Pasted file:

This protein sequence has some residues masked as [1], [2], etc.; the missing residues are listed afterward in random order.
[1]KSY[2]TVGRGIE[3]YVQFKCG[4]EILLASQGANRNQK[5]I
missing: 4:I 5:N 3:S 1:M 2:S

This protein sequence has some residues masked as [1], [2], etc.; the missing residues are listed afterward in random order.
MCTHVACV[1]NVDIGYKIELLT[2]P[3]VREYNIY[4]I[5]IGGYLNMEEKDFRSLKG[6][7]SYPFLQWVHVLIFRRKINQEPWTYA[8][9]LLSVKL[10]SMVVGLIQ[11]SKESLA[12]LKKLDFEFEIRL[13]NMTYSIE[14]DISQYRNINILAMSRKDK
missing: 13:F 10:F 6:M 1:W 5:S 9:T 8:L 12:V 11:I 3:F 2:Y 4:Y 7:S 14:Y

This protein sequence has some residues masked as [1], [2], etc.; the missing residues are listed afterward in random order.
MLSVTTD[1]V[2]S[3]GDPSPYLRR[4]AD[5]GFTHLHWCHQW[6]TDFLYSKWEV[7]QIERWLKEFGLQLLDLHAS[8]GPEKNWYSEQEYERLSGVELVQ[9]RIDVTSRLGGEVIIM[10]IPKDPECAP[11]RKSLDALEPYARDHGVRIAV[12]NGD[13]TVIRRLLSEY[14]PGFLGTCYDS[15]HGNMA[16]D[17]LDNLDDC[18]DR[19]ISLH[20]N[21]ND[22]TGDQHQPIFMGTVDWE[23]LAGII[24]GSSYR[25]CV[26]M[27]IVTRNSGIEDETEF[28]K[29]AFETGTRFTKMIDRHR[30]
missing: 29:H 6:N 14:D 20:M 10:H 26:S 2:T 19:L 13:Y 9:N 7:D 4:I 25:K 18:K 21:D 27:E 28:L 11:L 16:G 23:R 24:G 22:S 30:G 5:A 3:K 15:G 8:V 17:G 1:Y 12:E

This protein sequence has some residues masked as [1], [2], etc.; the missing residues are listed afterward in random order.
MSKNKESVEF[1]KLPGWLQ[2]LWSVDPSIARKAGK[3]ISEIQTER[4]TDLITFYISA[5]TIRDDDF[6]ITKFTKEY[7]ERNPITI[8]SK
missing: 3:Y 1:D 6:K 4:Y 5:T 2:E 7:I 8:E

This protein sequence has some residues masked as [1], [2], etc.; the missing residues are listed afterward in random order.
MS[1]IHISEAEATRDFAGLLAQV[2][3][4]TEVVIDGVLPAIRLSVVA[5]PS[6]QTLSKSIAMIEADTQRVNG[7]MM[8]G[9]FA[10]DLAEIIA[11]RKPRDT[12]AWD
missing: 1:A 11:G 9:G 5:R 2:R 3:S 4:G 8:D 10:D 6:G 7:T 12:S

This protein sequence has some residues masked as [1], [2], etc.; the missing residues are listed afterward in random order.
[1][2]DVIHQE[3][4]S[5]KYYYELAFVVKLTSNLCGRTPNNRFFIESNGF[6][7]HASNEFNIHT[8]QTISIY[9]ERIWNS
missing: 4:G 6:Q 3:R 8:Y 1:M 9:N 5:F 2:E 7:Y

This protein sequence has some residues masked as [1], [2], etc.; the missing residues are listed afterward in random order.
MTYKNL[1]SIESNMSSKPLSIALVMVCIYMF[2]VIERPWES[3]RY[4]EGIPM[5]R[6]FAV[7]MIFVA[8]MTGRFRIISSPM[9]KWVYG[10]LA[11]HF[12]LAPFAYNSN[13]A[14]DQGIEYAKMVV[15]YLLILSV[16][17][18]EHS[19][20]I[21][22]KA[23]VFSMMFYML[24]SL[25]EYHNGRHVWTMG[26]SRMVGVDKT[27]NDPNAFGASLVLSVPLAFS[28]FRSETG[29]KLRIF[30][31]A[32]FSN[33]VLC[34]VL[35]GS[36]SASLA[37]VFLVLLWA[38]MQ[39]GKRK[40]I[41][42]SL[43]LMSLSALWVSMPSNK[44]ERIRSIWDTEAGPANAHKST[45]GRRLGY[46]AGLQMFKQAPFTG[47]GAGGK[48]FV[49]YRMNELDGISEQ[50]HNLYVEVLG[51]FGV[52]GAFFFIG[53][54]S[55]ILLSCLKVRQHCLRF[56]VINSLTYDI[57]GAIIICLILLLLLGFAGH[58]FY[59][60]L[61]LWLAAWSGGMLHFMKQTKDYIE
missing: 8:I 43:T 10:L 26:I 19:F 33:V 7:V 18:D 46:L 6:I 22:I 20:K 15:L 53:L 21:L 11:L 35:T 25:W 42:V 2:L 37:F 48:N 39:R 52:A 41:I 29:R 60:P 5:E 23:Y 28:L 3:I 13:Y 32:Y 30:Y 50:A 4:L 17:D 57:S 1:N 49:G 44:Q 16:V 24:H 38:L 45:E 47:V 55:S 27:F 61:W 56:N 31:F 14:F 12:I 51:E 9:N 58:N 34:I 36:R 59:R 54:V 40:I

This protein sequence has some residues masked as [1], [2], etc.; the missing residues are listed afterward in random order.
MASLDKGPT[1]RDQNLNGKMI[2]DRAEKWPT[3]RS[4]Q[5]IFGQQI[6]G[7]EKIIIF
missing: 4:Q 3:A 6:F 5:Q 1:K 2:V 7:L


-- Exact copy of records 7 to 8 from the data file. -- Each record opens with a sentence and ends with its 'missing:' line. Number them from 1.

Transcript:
This protein sequence has some residues masked as [1], [2], etc.; the missing residues are listed afterward in random order.
MTYKNL[1]SIESNMSSKPLSIALVMVCIYMF[2]VIERPWES[3]RY[4]EGIPM[5]R[6]FAV[7]MIFVA[8]MTGRFRIISSPM[9]KWVYG[10]LA[11]HF[12]LAPFAYNSN[13]A[14]DQGIEYAKMVV[15]YLLILSV[16][17][18]EHS[19][20]I[21][22]KA[23]VFSMMFYML[24]SL[25]EYHNGRHVWTMG[26]SRMVGVDKT[27]NDPNAFGASLVLSVPLAFS[28]FRSETG[29]KLRIF[30][31]A[32]FSN[33]VLC[34]VL[35]GS[36]SASLA[37]VFLVLLWA[38]MQ[39]GKRK[40]I[41][42]SL[43]LMSLSALWVSMPSNK[44]ERIRSIWDTEAGPANAHKST[45]GRRLGY[46]AGLQMFKQAPFTG[47]GAGGK[48]FV[49]YRMNELDGISEQ[50]HNLYVEVLG[51]FGV[52]GAFFFIG[53][54]S[55]ILLSCLKVRQHCLRF[56]VINSLTYDI[57]GAIIICLILLLLLGFAGH[58]FY[59][60]L[61]LWLAAWSGGMLHFMKQTKDYIE
missing: 8:I 43:T 10:L 26:I 19:F 33:V 7:V 18:D 46:L 6:I 22:I 20:K 15:L 53:L 21:L 11:L 35:T 25:W 42:V 2:L 37:F 48:N 39:R 52:A 41:I 29:R 60:P 5:E 23:Y 28:L 3:I 13:Y 32:Y 30:Y 50:A 4:L 17:D 57:S 1:N 49:G 44:Q 16:V 24:H 38:L 45:E 47:V 55:S 27:F 61:W 56:N 31:F 14:F 12:I 51:E 9:N 58:N 34:I 36:R 59:R 54:V 40:I

This protein sequence has some residues masked as [1], [2], etc.; the missing residues are listed afterward in random order.
MASLDKGPT[1]RDQNLNGKMI[2]DRAEKWPT[3]RS[4]Q[5]IFGQQI[6]G[7]EKIIIF
missing: 4:Q 3:A 6:F 5:Q 1:K 2:V 7:L